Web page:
St. Conrad of Piacenza, Holy Hermit and Healer
Today is the feast of St. Conrad of Piacenza, a Third Order Franciscan hermit celebrated for his piety and miraculous cures at Noto in Sicily.
St. Conrad was a noble, born at Piacenza, Italy. As a young man, he married the beautiful Euphrosyne, daughter of a nobleman.
One day while hunting, Conrad made a fire that quickly spread throughout the area. The wind carried the flames to nearby fields, forests, towns and villages. An innocent peasant was arrested as an arsonist and condemned to death, but Conrad stepped forward to admit his guilt in the matter, saving the man’s life. Consequently, he had to sell his possessions to pay for the damages. He and his wife gave everything they owned to the poor in recompense.
Conrad and his wife then decided to enter the religious life. She became a Poor Clare, and he entered the Franciscan Third Order as a hermit. Conrad went to Noto, in Sicily, where he lived the next three decades at St. Martin’s Hospital and in a hermitage built by a wealthy friend. Word spread of Conrad’s holiness, piety and gift of healing. Due to his many visitors, he moved to a more remote spot in Sicily, where he had more privacy to live out his vocation as a hermit.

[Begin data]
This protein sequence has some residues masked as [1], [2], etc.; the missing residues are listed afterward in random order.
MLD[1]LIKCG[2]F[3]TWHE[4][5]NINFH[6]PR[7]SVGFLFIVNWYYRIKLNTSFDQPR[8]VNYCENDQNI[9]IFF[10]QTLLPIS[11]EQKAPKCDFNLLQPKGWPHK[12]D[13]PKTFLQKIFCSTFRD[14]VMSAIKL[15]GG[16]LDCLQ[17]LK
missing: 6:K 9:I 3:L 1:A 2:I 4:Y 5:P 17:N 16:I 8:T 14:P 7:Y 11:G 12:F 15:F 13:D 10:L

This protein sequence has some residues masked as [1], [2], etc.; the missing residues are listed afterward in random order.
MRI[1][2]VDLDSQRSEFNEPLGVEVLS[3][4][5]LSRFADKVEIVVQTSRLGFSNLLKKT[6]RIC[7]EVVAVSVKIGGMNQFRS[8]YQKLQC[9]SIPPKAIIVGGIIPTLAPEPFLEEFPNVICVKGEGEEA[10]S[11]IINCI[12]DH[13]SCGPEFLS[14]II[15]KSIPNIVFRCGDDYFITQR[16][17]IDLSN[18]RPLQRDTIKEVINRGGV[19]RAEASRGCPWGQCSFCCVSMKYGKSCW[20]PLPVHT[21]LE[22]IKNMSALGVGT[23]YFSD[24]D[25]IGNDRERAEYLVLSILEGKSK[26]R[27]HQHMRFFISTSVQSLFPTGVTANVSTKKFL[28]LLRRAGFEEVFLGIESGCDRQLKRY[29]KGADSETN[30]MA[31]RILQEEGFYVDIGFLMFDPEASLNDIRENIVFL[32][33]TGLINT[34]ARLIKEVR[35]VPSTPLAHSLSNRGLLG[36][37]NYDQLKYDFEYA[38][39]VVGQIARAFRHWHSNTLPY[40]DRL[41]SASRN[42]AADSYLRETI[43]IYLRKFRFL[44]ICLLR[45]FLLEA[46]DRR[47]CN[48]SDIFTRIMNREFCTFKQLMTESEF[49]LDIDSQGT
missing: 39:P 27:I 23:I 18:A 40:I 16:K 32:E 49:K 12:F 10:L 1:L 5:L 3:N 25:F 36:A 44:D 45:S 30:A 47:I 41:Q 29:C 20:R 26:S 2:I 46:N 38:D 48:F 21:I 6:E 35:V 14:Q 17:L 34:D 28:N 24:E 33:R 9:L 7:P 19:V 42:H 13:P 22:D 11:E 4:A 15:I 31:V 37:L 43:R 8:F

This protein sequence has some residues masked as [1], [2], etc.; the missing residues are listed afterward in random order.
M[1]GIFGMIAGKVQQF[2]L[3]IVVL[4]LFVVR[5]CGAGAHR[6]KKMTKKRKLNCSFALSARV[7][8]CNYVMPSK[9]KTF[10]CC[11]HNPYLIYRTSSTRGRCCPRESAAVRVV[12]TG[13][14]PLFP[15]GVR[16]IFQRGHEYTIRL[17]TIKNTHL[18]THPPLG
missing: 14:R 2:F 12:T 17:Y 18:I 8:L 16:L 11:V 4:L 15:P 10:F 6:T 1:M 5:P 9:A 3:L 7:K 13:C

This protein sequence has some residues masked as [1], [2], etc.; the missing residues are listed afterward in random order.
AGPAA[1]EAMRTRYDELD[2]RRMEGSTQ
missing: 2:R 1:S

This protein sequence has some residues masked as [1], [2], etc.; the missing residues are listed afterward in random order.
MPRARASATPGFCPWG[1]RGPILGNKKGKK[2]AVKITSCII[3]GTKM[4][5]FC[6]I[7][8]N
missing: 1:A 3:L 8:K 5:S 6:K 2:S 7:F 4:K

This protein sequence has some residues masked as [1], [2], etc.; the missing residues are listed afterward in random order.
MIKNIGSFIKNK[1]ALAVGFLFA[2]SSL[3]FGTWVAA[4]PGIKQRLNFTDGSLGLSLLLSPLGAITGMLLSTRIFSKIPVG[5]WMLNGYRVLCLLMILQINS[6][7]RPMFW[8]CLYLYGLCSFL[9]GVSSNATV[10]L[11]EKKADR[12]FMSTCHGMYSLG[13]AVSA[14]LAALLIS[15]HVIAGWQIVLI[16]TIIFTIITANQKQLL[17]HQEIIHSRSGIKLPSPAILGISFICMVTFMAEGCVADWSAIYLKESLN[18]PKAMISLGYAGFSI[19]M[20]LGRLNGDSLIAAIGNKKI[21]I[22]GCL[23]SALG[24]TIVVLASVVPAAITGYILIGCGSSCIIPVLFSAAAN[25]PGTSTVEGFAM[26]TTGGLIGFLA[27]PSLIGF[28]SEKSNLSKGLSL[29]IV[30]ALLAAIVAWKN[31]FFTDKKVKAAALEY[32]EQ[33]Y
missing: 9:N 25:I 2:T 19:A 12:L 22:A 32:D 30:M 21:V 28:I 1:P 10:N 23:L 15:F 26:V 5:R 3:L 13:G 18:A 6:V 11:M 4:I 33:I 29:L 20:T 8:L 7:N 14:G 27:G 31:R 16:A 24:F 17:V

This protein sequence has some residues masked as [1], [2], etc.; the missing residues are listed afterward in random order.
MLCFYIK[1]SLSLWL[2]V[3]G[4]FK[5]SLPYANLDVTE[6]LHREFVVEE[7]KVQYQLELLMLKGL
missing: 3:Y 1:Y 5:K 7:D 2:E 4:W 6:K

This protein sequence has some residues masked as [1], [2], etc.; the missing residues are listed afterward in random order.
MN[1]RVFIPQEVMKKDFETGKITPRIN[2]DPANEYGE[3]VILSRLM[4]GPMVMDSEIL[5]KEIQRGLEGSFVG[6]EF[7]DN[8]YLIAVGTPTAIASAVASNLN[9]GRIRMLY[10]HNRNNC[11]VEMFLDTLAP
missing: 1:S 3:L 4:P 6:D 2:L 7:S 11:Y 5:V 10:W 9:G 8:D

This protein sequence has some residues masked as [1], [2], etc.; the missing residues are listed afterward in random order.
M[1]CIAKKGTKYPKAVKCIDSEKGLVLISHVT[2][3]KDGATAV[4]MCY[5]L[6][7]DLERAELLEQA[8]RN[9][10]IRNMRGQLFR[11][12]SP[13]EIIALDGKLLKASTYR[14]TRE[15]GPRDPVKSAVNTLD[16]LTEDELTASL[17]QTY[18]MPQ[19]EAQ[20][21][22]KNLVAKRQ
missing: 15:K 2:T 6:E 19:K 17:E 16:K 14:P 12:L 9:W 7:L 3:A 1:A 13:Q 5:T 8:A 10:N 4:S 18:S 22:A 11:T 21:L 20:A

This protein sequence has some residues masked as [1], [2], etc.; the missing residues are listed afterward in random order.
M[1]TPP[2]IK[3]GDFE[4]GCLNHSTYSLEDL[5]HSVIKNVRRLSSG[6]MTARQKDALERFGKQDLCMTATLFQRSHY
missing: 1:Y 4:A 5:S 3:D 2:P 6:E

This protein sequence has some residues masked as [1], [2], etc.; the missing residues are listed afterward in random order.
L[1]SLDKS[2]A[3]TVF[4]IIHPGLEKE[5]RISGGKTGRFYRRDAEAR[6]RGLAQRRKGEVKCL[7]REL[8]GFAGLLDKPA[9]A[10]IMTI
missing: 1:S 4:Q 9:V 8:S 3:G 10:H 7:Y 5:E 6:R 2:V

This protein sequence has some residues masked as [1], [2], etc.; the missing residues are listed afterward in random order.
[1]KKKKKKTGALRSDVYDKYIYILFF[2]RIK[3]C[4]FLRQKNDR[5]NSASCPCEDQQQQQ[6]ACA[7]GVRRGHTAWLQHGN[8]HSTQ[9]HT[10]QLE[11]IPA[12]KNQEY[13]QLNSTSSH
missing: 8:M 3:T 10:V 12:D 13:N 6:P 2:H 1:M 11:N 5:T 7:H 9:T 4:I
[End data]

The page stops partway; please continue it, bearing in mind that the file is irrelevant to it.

Conrad spent his life in prayer and penance. He died in 1351, kneeling before a crucifix, surrounded by a bright light, in the presence of his confessor. He was canonized in 1625.
Patronage and Miraculous Cures
St. Conrad is invoked for the cure of hernia. This comes from miracles attributed to him. Legend has it that he was visited at his hermitage by an old friend, Antonio de Stessa, who was suffering from the pain of a hernia he had developed. Seeing the pain he was in, Conrad was moved to pity and prayed for him. Stessa was immediately cured of the hernia.
He also prayed for a local tailor, who suffered severely from several hernias and the man was instantly cured.
The miracle for which Conrad is best known is the “Miracle of the Bread”. This occured during the great famine in Sicily (1348-49). During that catastrophe, anyone who came to St. Conrad for help was given a loaf of bread, still warm, which, it was said, he had received from the angels.
Almighty God, You attracted Saint Conrad through his zeal for justice to serve You faithfully in the desert. Through his prayers may we live justly and piously, and happily succeed in coming to You.